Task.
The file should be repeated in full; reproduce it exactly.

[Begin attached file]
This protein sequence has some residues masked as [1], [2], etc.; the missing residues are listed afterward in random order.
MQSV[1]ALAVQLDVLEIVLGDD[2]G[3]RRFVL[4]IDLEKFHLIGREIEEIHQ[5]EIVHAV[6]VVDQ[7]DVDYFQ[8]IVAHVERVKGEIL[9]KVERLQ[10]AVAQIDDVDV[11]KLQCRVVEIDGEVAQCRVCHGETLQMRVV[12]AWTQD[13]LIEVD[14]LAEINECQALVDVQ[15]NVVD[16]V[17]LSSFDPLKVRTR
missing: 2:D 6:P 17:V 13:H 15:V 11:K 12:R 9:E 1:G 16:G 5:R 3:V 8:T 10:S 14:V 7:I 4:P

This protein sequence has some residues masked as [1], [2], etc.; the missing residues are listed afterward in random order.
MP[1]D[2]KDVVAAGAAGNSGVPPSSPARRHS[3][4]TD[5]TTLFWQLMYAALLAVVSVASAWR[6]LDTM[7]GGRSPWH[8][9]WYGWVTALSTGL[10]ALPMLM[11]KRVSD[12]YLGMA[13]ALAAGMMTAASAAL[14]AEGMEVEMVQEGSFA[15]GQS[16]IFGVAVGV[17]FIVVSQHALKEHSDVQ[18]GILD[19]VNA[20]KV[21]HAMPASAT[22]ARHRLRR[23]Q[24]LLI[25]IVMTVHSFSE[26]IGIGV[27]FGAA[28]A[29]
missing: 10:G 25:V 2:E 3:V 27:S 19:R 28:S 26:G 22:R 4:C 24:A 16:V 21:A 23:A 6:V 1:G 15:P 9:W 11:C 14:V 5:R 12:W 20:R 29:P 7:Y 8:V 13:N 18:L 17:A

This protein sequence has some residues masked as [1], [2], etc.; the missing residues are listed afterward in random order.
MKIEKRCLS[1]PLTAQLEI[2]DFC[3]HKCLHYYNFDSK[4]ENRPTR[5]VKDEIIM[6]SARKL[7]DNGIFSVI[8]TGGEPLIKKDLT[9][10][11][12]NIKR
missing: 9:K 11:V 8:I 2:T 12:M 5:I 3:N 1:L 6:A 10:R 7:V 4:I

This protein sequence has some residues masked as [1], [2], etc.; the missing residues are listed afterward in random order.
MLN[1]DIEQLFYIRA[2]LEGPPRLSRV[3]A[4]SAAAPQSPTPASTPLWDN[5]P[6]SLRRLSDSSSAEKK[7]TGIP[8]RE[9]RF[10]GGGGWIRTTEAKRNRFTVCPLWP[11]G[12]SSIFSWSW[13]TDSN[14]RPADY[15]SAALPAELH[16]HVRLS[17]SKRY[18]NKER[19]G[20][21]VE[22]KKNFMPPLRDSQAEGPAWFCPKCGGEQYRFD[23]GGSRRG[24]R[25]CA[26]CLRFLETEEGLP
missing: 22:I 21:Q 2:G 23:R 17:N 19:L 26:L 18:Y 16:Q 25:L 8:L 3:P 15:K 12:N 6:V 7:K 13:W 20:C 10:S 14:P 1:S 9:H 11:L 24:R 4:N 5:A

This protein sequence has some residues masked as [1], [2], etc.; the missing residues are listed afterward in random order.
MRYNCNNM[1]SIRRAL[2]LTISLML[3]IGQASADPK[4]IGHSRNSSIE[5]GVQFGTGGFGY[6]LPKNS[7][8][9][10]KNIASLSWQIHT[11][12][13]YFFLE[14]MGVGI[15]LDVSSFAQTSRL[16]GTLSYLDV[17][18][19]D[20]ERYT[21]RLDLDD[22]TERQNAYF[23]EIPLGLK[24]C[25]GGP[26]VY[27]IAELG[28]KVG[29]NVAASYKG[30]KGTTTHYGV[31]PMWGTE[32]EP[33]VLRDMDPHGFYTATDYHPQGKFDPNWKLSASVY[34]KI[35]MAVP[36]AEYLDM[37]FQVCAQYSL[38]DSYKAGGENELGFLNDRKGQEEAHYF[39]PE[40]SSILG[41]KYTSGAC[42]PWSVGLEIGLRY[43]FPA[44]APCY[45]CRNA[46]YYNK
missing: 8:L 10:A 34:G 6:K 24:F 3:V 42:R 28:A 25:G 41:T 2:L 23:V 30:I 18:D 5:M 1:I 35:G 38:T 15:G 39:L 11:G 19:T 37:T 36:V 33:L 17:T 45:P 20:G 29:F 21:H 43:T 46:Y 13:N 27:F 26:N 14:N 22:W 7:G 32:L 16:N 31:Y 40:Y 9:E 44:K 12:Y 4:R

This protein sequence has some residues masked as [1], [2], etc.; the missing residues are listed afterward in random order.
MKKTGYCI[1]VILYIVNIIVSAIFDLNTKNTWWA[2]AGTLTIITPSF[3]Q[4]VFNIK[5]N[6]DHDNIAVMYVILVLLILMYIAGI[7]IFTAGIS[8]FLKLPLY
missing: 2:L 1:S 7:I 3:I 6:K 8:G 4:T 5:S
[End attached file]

This protein sequence has some residues masked as [1], [2], etc.; the missing residues are listed afterward in random order.
MQSV[1]ALAVQLDVLEIVLGDD[2]G[3]RRFVL[4]IDLEKFHLIGREIEEIHQ[5]EIVHAV[6]VVDQ[7]DVDYFQ[8]IVAHVERVKGEIL[9]KVERLQ[10]AVAQIDDVDV[11]KLQCRVVEIDGEVAQCRVCHGETLQMRVV[12]AWTQD[13]LIEVD[14]LAEINECQALVDVQ[15]NVVD[16]V[17]LSSFDPLKVRTR
missing: 2:D 6:P 17:V 13:H 15:V 11:K 12:R 9:E 1:G 16:G 5:R 3:V 8:T 10:S 14:V 7:I 4:P

This protein sequence has some residues masked as [1], [2], etc.; the missing residues are listed afterward in random order.
MP[1]D[2]KDVVAAGAAGNSGVPPSSPARRHS[3][4]TD[5]TTLFWQLMYAALLAVVSVASAWR[6]LDTM[7]GGRSPWH[8][9]WYGWVTALSTGL[10]ALPMLM[11]KRVSD[12]YLGMA[13]ALAAGMMTAASAAL[14]AEGMEVEMVQEGSFA[15]GQS[16]IFGVAVGV[17]FIVVSQHALKEHSDVQ[18]GILD[19]VNA[20]KV[21]HAMPASAT[22]ARHRLRR[23]Q[24]LLI[25]IVMTVHSFSE[26]IGIGV[27]FGAA[28]A[29]
missing: 10:G 25:V 2:E 3:V 27:S 19:R 28:S 26:G 22:R 4:C 24:A 16:V 21:A 23:A 6:V 1:G 15:P 9:W 11:C 14:V 5:R 12:W 20:R 29:P 7:Y 8:V 13:N 18:L 17:A

This protein sequence has some residues masked as [1], [2], etc.; the missing residues are listed afterward in random order.
MKIEKRCLS[1]PLTAQLEI[2]DFC[3]HKCLHYYNFDSK[4]ENRPTR[5]VKDEIIM[6]SARKL[7]DNGIFSVI[8]TGGEPLIKKDLT[9][10][11][12]NIKR
missing: 9:K 11:V 8:I 2:T 12:M 5:I 3:N 1:L 6:A 10:R 7:V 4:I

This protein sequence has some residues masked as [1], [2], etc.; the missing residues are listed afterward in random order.
MLN[1]DIEQLFYIRA[2]LEGPPRLSRV[3]A[4]SAAAPQSPTPASTPLWDN[5]P[6]SLRRLSDSSSAEKK[7]TGIP[8]RE[9]RF[10]GGGGWIRTTEAKRNRFTVCPLWP[11]G[12]SSIFSWSW[13]TDSN[14]RPADY[15]SAALPAELH[16]HVRLS[17]SKRY[18]NKER[19]G[20][21]VE[22]KKNFMPPLRDSQAEGPAWFCPKCGGEQYRFD[23]GGSRRG[24]R[25]CA[26]CLRFLETEEGLP
missing: 22:I 21:Q 2:G 23:R 17:N 19:L 26:L 18:Y 16:Q 25:L 8:L 3:P 15:K 12:N 6:V 7:K 13:W 20:C 10:S 14:P 1:S 9:H 11:L 24:R 4:N 5:A

This protein sequence has some residues masked as [1], [2], etc.; the missing residues are listed afterward in random order.
MRYNCNNM[1]SIRRAL[2]LTISLML[3]IGQASADPK[4]IGHSRNSSIE[5]GVQFGTGGFGY[6]LPKNS[7][8][9][10]KNIASLSWQIHT[11][12][13]YFFLE[14]MGVGI[15]LDVSSFAQTSRL[16]GTLSYLDV[17][18][19]D[20]ERYT[21]RLDLDD[22]TERQNAYF[23]EIPLGLK[24]C[25]GGP[26]VY[27]IAELG[28]KVG[29]NVAASYKG[30]KGTTTHYGV[31]PMWGTE[32]EP[33]VLRDMDPHGFYTATDYHPQGKFDPNWKLSASVY[34]KI[35]MAVP[36]AEYLDM[37]FQVCAQYSL[38]DSYKAGGENELGFLNDRKGQEEAHYF[39]PE[40]SSILG[41]KYTSGAC[42]PWSVGLEIGLRY[43]FPA[44]APCY[45]CRNA[46]YYNK
missing: 8:L 10:A 34:G 6:K 24:F 3:V 42:R 28:A 25:G 41:T 2:L 23:V 30:I 18:D 5:M 1:I 35:G 38:T 15:G 39:L 11:G 19:T 37:T 36:V 33:L 17:T 45:P 20:G 29:F 21:H 43:T 46:Y 13:N 27:F 26:N 14:N 22:W 7:G 32:L 16:N 31:Y 40:Y 9:E 44:K 12:Y 4:R

This protein sequence has some residues masked as [1], [2], etc.; the missing residues are listed afterward in random order.
MKKTGYCI[1]VILYIVNIIVSAIFDLNTKNTWWA[2]AGTLTIITPSF[3]Q[4]VFNIK[5]N[6]DHDNIAVMYVILVLLILMYIAGI[7]IFTAGIS[8]FLKLPLY
missing: 2:L 1:S 7:I 3:I 6:K 8:G 4:T 5:S